30 Mei 2010

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Human cooperation and `gotong royong'

It is a well recognized fact that economic systems in developing economies must be designed as a combination of the market and the state in order to develop. But, at the same time, great importance should be attached to the function of community factors that highly influence the economic performance and stability of rural life.
Physical and human capital traditionally have been regarded as essential sources for economic growth. However, many developmentalists for some two-three decades have been advocating the other as being growth sources, which comprise social capital including individual talent, accumulated knowledge of society, and society's forms of interaction, organization and culture.

There is a growing understanding that social capital is one of the determinant factors in the economic development. Social factors are crucial in determining economical growth outcomes.
In the broader sense, social capital refers to the institutions, relationships and norms that shape the quality and quantity of a society's social interactions. Social capital, however, is not simply the sum of the institutions, which underpin a society. It is also the glue that holds them together.
The functioning of social capital linking to its capability in performing the role through sharing of information among group members, reduction of opportunistic behavior, and facilitation of collective decision-making.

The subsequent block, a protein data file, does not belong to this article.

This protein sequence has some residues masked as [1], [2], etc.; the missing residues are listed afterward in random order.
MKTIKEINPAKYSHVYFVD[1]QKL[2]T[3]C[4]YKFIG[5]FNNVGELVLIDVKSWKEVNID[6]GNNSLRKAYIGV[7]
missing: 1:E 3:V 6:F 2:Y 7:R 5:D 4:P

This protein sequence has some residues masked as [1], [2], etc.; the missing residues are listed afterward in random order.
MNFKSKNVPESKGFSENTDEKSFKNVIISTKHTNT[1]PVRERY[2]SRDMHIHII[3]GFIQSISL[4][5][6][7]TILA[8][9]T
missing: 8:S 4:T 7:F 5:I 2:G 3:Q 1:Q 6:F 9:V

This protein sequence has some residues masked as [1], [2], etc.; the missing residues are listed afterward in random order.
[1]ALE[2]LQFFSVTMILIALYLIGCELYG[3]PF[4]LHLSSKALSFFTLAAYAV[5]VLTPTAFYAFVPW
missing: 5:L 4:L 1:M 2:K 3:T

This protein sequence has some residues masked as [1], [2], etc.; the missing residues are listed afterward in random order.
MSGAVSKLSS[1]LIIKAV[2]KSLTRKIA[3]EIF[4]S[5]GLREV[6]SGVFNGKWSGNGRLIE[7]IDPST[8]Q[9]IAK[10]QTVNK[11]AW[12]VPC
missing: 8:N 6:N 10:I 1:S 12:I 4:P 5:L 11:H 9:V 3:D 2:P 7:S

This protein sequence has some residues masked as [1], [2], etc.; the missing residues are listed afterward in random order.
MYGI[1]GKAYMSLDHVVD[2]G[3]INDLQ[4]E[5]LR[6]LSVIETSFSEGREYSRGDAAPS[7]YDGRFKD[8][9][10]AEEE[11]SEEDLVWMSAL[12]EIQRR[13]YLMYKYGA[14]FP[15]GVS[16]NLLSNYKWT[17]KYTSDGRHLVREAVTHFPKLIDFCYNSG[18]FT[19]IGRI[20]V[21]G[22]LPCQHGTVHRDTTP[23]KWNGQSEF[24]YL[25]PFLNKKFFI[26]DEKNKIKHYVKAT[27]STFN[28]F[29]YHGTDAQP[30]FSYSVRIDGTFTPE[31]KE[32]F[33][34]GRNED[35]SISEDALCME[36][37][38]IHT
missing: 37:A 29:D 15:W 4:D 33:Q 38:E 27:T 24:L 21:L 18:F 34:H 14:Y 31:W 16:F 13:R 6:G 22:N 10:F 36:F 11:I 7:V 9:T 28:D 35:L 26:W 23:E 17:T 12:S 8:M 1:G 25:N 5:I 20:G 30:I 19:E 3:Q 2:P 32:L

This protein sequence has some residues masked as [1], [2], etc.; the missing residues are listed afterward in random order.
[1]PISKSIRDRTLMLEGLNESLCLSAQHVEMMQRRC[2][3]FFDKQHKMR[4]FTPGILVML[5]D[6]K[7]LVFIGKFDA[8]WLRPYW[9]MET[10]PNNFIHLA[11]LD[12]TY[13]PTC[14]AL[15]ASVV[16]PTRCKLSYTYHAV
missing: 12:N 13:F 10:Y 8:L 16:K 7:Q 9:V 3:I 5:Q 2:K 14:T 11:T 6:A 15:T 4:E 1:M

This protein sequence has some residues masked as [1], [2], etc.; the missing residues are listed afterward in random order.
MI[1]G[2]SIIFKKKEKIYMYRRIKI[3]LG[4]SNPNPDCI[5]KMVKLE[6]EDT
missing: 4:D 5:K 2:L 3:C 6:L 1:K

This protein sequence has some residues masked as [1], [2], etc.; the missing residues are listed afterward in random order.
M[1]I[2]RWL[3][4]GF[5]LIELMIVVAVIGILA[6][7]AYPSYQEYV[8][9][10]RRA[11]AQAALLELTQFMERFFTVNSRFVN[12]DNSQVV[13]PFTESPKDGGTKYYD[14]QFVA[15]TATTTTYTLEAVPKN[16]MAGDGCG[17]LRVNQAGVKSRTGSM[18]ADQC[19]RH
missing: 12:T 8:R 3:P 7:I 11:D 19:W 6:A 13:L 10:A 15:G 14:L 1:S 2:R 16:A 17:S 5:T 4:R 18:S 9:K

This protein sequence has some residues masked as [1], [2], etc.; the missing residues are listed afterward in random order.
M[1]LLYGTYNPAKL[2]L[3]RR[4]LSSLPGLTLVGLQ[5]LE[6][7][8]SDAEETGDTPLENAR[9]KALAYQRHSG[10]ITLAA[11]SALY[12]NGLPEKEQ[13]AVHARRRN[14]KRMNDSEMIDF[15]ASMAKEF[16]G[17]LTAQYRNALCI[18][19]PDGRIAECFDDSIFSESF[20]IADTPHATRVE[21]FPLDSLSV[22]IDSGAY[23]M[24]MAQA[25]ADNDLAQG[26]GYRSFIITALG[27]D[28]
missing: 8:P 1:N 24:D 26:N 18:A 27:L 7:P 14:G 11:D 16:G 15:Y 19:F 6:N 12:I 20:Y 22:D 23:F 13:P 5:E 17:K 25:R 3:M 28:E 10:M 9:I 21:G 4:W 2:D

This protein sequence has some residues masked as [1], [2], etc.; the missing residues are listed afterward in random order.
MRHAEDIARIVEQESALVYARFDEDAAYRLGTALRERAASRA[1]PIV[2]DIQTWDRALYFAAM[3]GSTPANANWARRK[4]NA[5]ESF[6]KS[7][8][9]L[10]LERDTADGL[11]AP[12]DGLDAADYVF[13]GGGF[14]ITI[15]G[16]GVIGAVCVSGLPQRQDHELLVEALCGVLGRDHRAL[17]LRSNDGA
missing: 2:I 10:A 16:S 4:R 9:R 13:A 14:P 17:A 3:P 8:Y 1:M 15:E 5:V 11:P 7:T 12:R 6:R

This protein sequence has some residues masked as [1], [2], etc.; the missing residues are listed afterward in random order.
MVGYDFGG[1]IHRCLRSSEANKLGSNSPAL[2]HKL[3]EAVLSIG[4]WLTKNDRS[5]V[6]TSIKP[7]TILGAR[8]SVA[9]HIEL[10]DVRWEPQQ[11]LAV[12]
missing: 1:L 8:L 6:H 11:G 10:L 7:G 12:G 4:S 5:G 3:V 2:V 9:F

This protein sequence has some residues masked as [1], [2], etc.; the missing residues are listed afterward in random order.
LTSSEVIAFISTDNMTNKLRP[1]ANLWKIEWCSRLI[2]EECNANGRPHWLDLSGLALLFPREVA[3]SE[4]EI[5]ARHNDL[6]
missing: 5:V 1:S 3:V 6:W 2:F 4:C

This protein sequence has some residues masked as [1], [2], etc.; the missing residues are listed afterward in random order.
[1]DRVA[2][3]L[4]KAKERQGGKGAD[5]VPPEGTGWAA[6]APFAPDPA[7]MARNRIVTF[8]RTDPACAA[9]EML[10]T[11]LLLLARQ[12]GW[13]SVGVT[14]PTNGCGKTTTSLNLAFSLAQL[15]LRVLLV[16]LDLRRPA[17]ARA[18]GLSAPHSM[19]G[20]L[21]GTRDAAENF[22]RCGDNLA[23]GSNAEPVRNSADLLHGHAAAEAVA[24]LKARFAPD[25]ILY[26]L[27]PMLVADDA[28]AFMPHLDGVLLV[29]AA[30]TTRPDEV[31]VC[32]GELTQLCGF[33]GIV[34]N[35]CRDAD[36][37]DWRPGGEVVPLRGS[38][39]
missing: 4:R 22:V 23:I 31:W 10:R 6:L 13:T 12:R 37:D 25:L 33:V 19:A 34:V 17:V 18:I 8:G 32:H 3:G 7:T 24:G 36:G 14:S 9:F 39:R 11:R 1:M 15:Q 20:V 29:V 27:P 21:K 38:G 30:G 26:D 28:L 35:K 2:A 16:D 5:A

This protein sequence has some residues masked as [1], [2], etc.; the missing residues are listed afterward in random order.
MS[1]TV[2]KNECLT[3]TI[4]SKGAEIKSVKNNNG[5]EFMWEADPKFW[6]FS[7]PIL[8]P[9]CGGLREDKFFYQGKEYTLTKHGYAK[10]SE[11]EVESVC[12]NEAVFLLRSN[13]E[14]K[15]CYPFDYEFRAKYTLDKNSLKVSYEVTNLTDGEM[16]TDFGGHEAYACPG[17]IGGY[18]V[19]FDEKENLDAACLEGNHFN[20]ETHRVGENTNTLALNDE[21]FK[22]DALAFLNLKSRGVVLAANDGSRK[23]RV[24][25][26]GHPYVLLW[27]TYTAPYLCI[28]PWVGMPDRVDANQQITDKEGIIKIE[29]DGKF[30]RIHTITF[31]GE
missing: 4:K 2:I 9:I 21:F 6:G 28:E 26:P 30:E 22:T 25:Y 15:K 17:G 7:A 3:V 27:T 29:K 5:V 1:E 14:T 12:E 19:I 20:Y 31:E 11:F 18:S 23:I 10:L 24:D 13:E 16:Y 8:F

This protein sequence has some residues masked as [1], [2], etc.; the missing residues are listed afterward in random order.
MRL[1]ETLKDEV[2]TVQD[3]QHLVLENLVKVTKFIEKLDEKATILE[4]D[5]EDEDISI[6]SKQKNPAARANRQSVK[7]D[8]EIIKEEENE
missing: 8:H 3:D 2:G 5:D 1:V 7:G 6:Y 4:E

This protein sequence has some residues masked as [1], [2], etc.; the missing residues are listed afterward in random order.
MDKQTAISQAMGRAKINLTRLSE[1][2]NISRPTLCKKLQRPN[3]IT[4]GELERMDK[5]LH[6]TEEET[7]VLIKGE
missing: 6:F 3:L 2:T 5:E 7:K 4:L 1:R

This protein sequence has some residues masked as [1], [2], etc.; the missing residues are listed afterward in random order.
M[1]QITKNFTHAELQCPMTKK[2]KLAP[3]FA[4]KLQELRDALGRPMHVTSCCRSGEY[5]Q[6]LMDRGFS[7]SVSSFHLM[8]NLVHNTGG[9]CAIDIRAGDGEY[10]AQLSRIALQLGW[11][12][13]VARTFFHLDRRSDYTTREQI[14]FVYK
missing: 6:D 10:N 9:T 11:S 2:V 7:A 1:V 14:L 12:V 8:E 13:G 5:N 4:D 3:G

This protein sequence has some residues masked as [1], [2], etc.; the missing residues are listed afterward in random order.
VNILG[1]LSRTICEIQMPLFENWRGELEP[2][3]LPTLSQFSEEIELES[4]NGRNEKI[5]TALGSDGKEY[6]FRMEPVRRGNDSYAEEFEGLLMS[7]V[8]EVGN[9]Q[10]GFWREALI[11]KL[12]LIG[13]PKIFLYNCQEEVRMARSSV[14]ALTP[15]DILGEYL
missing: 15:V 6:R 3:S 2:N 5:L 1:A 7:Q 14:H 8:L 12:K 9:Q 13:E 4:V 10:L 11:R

"Mutual cooperation" is one key valuable word in understanding social capital works in the community. Historically, cooperation behavior among human beings has been culturally seen as a necessity. It might not be quite realistic to assume that individuals are always looking out for themselves and that they do so by weighing the costs and benefits of their behavior.
Clearly, Andreas Diekmann (2002) states that cooperation behavior has strong connections with social preference that embodies social orientation.
In addition, Boris Palameta (1998) argued that human economic decision-making is rarely based on simple payoff maximization.
Strategies based on reputation building, trust, scorekeeping and punishment can flourish under conditions where the short-term costs of cooperation are outweighed by its long-term benefits.
It is nonetheless widely agreed that human cooperation does not always work well. North (1990) apprehends human cooperation as a game. Cooperation is difficult to sustain when the game is not repeated, when information on the other players is lacking, and when there are large number of players.
Intellectual battles between standard economic theory and sociological explanatory models have been common in understanding how human's behave in relation to the cooperation process.
Economic rationality emphasizes that people will behave rationally in all situations and transactions in gaining self-interest and for individual gain. Later, it is referred as homo economicus.
In contrast, sociological explanatory models have stressed the social nature of human activity, thus putting the emphasis on the normative basis of behavior. People may act against their own economic interest, and so-called homo sociologicus dominates.